14th Street busway plan threatens safety on side streets, council speaker says

As the 14th Street busway project continues to flounder in legal battles, Council Speaker Corey Johnson on Monday voiced his wary support of the current pilot.
As the 14th Street busway project continues to flounder in legal battles, Council Speaker Corey Johnson on Monday voiced his wary support of the current pilot. Photo Credit: Yeong-Ung Yang

City Council Speaker Corey Johnson sharply criticized the 14th Street busway Monday as the city project to improve bus service continues to be held up by litigation.

The busway would ban through-traffic on most of the busy Manhattan corridor to accommodate the street’s 26,600 daily bus riders. Though the city has studied area traffic volumes and believes nearby side streets can appropriately absorb diverted traffic from 14th Street, Johnson asserted the plan was drafted in a “piecemeal” fashion that could threaten safety on those roads.

“I’m afraid that if you have the box blocked on these side streets and cars can’t turn because the block is totally backed up going across town, then it’s going to create unsafe conditions for pedestrians, for cyclists, for people who live on those blocks,” Johnson said during an appearance on WNYC’s The Brian Lehrer Show. “That’s what I’m concerned about.”

The Council’s leader and likely mayoral hopeful has spoken tirelessly about the need to “break the car culture” in New York City, but backtracked when the city planned for a transit-friendly project in his district. Johnson, who represents some of the most outspoken busway detractors in Chelsea, argued that his legislation to require the city to develop five-year master plans for street redesigns would quell such fierce opposition to projects favoring bikes and buses because the city would have a more holistic road map to wean residents off car dependency.

“One of the difficulties is when we make these decisions in a piecemeal way, people feel like it’s being put on them and there isn’t a master-plan-like approach — where this is going to get done in a way that’s going to benefit them and the entire city,” Johnson continued. “And that is what we need to balance here.”

After denouncing the busway over the airwaves, Johnson issued a statement later in the evening attempting to clarify that he supported the project as a pilot. The speaker added that the city agreed to his suggestion to "hire a third-party firm that will help monitor this pilot and collect and analyze data."

"This will provide concrete data in real time on what is working and what needs to be adjusted during the pilot," Johnson continued in his statement. "I will also make sure that traffic agents are in the community strictly enforcing all traffic laws to protect pedestrians and cyclists, and ensure this goes as smoothly as possible. When this pilot is over, we will know what worked and what didn’t. We need to use this opportunity to come up with a permanent solution to improve the way people, especially bus riders, get across 14th street."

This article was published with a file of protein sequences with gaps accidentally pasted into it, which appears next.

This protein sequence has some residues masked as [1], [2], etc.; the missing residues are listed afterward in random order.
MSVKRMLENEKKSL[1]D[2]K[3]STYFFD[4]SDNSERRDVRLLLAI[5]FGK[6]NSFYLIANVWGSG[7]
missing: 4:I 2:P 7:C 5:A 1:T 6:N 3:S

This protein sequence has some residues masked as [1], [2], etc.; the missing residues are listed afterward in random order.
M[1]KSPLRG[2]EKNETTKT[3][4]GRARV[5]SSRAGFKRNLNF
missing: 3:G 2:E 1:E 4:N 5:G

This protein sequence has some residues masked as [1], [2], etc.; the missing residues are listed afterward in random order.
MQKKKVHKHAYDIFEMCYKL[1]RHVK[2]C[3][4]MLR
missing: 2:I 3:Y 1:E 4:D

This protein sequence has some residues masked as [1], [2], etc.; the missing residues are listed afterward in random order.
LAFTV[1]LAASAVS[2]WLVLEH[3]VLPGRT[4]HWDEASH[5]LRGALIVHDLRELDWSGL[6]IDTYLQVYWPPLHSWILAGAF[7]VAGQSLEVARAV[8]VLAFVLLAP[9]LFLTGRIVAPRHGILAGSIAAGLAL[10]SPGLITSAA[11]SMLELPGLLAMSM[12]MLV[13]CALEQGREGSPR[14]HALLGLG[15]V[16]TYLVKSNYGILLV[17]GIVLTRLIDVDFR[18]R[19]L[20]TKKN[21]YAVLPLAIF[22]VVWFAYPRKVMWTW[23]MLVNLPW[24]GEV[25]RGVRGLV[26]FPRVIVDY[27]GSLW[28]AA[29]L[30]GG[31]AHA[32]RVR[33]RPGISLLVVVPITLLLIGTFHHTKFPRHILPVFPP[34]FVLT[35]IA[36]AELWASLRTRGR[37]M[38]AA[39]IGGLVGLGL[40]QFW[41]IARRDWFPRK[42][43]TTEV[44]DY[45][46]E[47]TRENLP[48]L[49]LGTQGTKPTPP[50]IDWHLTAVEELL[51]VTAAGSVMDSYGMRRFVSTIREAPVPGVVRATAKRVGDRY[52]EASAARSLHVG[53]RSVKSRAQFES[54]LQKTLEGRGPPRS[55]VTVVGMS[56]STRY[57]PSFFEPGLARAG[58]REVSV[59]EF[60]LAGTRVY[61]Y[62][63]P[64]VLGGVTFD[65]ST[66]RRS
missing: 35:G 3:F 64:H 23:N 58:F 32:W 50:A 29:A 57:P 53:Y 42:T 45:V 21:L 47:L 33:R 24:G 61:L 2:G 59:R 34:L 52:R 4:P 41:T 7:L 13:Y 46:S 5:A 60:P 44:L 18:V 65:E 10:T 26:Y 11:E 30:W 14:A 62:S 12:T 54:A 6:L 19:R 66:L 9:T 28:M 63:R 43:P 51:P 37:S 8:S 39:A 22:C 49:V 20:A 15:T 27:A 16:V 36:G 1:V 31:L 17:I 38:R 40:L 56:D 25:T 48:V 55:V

The busway was conceived during the now-scrapped full L train shutdown and was slated to launch on July 1, but has been twice delayed by legal challenges from block associations in the wealthy neighborhoods lining 14th Street. Residents filed a last-minute lawsuit before the launch, effectively delaying the project by more than a month until a judge struck down the petition last week.

Plaintiffs initially failed in arguing the same safety concerns that Johnson voiced Monday; that the project required an environmental review; and special consideration for the surrounding historic neighborhoods. But as the city moved to implement the busway this week, those residents again filed a last-minute appeal to hold up the project further.

The street’s M14 bus is one of the busiest routes in the city while also being one of the slowest; and the city hopes that creating priority for buses and deliveries on the street can improve bus speeds by 30%. Advocates have estimated, using those calculations, that one month without the busway translated to a year’s worth of lost time for rush-hour commuters stuck in heavy traffic.

The city has expected a roughly 50% increase in traffic on 12th, 13th, 15th and 16th streets during the hours of 8 a.m.-10 a.m. and 5 p.m.-7 p.m., but it believes side streets have the necessary additional capacity. That traffic increase equates to an average rise from roughly 3.7 cars every minute to 5.6 cars every minute on each of those streets.

“The 14th Street busway is well-planned and urgently needed,” tweeted mayoral spokesman Wiley Norvell shortly after Johnson’s remarks. “Every day of delay caused by pointless litigation costs thousands of bus riders lost time they’ll never get back.”